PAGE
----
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Analysis of laccase-like enzymes secreted by fungi isolated from a cave in Northern Spain
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  • Daniel Fernández-Remacha,
  • Candela González-Riancho,
  • Miranda Lastra Osua,
  • Aránzazu González Arce,
  • Itxaso Montánchez,
  • Juan María García-Lobo,
  • Roger Estrada-Tejedor,
  • Vladimir Kaberdin
Daniel Fernández-Remacha
Universitat Ramon Llull

Corresponding Author:[email protected]

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Candela González-Riancho
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Miranda Lastra Osua
University of the Basque Country - Bizkaia Campus
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Aránzazu González Arce
University of the Basque Country - Bizkaia Campus
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Itxaso Montánchez
University of the Basque Country - Bizkaia Campus
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Juan María García-Lobo
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Roger Estrada-Tejedor
Universitat Ramon Llull
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Vladimir Kaberdin
University of the Basque Country - Bizkaia Campus
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Laccases belong to a family of multicopper enzymes able to oxidize a broad spectrum of organic compounds. Despite the well-known property of laccases to carry out bleaching and degradation of industrial dyes and polyphenolic compounds, their industrial use is often limited by the high cost, low efficiency, or instability of these enzymes. To look for new microorganisms which produce laccases that are potentially suitable for industrial applications, we have isolated several fungal strains from a cave in northern Spain. Their phenotypic analysis on agar plates supplemented with ABTS (2,2’-azino-bis(3-ethylbenzothiazoline-6-sulfonic acid)) disclosed two laccase-positive strains. Further genotyping revealed that they belonged to the Gliomastix murorum and Conidiobolus thromboides species. The secretion of G. murorum and C. thromboides laccase-like enzymes was then confirmed by zymography. Further identification of these polypeptides by mass-spectroscopy revealed the nature of the laccases and made it possible to predict their functional domains and other features. In addition, plate assays revealed that the laccases secreted by both G. murorum and C. thromboides were capable of degrading industrial dyes (Congo Red, Indigo, and Eriochrome Black T). Homology modeling and substrate docking predicted the putative structure of the currently uncrystallized G. murorum enzyme as well as its amino acid residues potentially involved in interactions with these dyes. In summary, new biochemical and structural insights into decolorization mediated by G. murorum laccase as well as identification of laccase-like oxidase in C. thromboides point to a promising future for these enzymes in biotechnology.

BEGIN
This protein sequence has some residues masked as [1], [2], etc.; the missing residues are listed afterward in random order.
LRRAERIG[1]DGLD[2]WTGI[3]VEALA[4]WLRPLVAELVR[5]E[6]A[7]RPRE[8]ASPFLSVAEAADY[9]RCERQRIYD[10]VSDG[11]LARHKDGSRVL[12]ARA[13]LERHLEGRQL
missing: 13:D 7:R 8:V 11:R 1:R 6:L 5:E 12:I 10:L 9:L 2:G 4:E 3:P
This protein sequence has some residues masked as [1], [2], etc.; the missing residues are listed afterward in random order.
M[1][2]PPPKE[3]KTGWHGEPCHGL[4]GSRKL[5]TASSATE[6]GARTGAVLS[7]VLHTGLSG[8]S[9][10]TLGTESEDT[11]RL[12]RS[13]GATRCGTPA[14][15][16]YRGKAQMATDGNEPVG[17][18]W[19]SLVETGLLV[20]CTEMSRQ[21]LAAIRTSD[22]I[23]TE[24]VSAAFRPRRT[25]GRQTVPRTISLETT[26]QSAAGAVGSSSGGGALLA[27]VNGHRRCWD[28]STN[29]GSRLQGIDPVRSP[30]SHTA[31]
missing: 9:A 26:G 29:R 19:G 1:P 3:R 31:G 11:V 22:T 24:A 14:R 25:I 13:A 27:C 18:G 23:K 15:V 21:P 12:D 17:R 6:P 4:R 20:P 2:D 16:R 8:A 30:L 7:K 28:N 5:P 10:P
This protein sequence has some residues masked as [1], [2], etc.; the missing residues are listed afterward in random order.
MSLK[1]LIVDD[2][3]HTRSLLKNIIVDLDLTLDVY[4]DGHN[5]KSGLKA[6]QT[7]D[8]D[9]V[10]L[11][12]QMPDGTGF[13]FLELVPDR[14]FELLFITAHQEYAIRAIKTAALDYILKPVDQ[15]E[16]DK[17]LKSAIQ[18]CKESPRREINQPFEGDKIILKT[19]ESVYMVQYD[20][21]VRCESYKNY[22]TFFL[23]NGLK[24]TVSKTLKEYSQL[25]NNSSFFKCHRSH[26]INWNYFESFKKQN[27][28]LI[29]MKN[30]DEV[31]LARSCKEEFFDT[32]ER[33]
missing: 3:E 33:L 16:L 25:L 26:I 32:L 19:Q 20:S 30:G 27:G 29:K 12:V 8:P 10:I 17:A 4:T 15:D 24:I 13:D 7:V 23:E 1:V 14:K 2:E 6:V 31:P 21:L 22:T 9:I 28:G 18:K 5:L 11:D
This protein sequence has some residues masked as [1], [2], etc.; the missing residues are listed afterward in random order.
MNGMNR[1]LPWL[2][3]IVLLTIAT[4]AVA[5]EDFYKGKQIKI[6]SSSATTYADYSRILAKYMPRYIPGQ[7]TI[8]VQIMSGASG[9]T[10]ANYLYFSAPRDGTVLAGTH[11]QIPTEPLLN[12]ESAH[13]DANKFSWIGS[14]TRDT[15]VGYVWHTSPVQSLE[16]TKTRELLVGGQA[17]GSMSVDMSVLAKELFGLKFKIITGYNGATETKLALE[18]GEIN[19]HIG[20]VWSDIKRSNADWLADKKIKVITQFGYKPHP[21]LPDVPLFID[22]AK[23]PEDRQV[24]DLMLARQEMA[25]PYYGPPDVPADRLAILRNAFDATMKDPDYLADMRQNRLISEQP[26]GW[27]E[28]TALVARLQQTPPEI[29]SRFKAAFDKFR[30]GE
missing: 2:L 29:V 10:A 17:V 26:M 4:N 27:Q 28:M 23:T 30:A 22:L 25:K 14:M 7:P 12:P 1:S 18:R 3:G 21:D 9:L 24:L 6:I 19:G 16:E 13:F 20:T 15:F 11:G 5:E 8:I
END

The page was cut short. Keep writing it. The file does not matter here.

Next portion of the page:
23 Oct 2021Submitted to MicrobiologyOpen
25 Oct 2021Submission Checks Completed
25 Oct 2021Assigned to Editor
30 Oct 2021Reviewer(s) Assigned
25 Nov 2021Review(s) Completed, Editorial Evaluation Pending
26 Nov 2021Editorial Decision: Revise Minor
10 Feb 20221st Revision Received
11 Feb 2022Assigned to Editor
11 Feb 2022Submission Checks Completed
11 Feb 2022Review(s) Completed, Editorial Evaluation Pending
11 Feb 2022Reviewer(s) Assigned
08 Mar 2022Editorial Decision: Revise Minor
12 Mar 20222nd Revision Received
14 Mar 2022Assigned to Editor
14 Mar 2022Submission Checks Completed
14 Mar 2022Review(s) Completed, Editorial Evaluation Pending
16 Mar 2022Editorial Decision: Accept